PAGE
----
top of page

Bukele’s Illegal Re-election and the New Latin American Dream

Hannah Hains | Latin America Fellow

Nayib Bukele and Gabriela Rodríguez de Bukele in the Legislate Assembly of El Salvador. Image credit: Casa Presidencial , El Salvador via Wikimedia Commons.

El Salvador, the Central American nation of 6.3 million people, recently re-elected president Nayib Bukele, the self-proclaimed “world’s coolest dictator”. Bukele leads his own political party, is incredibly active on social media, implemented bitcoin as a legal tender, and overturned the constitution to be re-elected for a second term. Most notably, throughout his time as president, one of the highest homicide rates in the world has lowered. However, this has produced one of the highest incarceration rates in the world, with 70,000 imprisoned during Bukele’s first term. These statistics have brought global attention to the young president’s tenure and the impacts he is having across the region. 


The Rise of Bukele 


The country’s stark political changes have made Bukele something of a cult figure in Latin America. On his social media, you’ll see hundreds of thousands of comments sending love from across the region, with many saying they need a president like him. Conversely, it is difficult to find comments that raise any degree of concern regarding how Bukele got to this point. Photos taken inside of Bukele’s mega-prison that show hundreds of tattooed men shackled and shirtless have previously gone viral, drawing international attention to Bukele. While the conditions inside the prison have called the attention of international human rights groups, his tactics have caused neighbouring populations to call for similar measures.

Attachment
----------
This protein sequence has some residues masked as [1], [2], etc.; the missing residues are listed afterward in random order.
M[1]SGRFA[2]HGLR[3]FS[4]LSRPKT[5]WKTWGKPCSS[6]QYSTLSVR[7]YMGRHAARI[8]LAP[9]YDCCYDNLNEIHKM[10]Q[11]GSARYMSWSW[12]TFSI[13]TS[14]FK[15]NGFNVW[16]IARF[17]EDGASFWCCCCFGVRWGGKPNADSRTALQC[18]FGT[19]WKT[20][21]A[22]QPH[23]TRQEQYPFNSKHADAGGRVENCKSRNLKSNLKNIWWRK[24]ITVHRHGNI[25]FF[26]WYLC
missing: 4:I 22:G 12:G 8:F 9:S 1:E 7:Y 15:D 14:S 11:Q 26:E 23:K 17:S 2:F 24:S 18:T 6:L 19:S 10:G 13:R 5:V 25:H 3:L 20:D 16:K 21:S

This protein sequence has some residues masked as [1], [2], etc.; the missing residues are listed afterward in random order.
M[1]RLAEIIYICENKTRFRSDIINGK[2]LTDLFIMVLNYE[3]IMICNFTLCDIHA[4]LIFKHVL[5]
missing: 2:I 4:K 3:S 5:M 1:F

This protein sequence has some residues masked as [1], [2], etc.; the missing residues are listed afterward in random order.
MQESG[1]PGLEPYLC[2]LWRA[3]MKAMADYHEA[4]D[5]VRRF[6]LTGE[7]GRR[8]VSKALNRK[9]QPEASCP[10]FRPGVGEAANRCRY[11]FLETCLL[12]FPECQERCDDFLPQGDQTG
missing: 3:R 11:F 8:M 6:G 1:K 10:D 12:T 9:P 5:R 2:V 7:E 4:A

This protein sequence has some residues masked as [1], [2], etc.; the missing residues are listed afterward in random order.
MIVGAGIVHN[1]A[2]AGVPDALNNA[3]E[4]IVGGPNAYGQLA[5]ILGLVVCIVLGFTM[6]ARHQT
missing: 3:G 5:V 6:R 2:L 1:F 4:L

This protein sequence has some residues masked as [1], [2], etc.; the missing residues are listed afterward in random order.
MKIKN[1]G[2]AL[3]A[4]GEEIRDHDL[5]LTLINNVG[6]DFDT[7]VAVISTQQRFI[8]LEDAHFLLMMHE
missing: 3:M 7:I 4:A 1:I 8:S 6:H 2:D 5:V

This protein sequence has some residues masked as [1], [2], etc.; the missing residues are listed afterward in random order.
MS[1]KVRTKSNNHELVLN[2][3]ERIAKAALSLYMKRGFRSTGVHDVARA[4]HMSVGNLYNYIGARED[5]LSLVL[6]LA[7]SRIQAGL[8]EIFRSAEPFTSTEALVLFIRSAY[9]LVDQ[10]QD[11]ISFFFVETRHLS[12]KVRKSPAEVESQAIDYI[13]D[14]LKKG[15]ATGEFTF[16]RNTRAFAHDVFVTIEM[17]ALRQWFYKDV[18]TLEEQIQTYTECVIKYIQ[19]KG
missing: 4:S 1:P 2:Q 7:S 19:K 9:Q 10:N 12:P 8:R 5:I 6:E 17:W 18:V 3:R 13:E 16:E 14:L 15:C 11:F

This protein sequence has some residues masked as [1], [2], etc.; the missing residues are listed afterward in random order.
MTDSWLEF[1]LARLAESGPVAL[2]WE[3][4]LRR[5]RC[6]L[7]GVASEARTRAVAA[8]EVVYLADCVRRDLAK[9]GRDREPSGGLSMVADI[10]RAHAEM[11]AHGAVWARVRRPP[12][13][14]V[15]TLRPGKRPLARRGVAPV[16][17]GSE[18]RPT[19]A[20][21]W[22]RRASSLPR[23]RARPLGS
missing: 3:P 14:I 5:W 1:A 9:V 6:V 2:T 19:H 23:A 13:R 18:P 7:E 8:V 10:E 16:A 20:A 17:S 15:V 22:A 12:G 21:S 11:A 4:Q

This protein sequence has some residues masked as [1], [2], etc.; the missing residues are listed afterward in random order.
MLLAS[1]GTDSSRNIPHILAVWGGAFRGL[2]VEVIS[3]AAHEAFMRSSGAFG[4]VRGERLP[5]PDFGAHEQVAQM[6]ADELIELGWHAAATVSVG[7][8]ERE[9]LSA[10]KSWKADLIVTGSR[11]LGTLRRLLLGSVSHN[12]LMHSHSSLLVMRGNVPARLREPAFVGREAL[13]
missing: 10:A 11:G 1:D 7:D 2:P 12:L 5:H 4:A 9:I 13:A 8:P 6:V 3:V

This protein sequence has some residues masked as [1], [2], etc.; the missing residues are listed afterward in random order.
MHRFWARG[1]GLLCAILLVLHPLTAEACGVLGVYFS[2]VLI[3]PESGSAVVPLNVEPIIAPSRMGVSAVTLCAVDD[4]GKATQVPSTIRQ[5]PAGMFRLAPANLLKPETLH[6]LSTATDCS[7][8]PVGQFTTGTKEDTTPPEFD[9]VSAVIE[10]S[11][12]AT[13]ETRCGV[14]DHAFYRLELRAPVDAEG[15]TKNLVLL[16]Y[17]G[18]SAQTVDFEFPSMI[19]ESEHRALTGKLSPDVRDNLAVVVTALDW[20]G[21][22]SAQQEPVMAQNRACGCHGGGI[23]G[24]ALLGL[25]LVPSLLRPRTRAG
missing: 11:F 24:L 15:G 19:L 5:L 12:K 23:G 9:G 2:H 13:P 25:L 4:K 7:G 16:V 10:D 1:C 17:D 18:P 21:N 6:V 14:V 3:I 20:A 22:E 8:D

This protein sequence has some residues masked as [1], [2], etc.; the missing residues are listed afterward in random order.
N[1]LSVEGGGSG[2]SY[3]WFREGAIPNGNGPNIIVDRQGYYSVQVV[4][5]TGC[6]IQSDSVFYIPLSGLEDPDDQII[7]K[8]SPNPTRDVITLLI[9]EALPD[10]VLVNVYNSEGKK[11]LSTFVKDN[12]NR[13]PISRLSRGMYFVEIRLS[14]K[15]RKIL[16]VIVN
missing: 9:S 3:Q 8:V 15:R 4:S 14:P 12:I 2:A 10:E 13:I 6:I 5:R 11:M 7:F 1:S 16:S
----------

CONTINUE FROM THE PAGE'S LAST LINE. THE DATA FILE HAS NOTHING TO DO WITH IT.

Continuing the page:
Bukele’s leadership reflects surging centrist and populist sentiment in the region. Despite recent years seeing a decline in homicides and poverty rates across Latin America, rates slightly increased at the beginning of the COVID-19 pandemic. Growing poverty after years of increasing social and economic stability is perceived as a major threat to social mobility, with voters increasingly dissatisfied with their national representatives and seeking more extreme measures of change. This is described as the ‘new dream’ in Latin America; a reflection of a current global populist lurch that shifts away from traditional political parties and democratic conventions towards populism and a reckless upheaval of historic norms.

In many respects, this is a distinct pivot in Latin America’s political trajectory. Previous decades have seen calls for peace, democracy, and stability in a region rife with corruption, drug cartels, and violence. Democracy has failed to bring change to an area riddled with violence and poverty, and the priorities of the people have shifted. Now, the dream is to see populist leaders fight against the system and bring drastic change, no matter the cost. 


Changes in the Region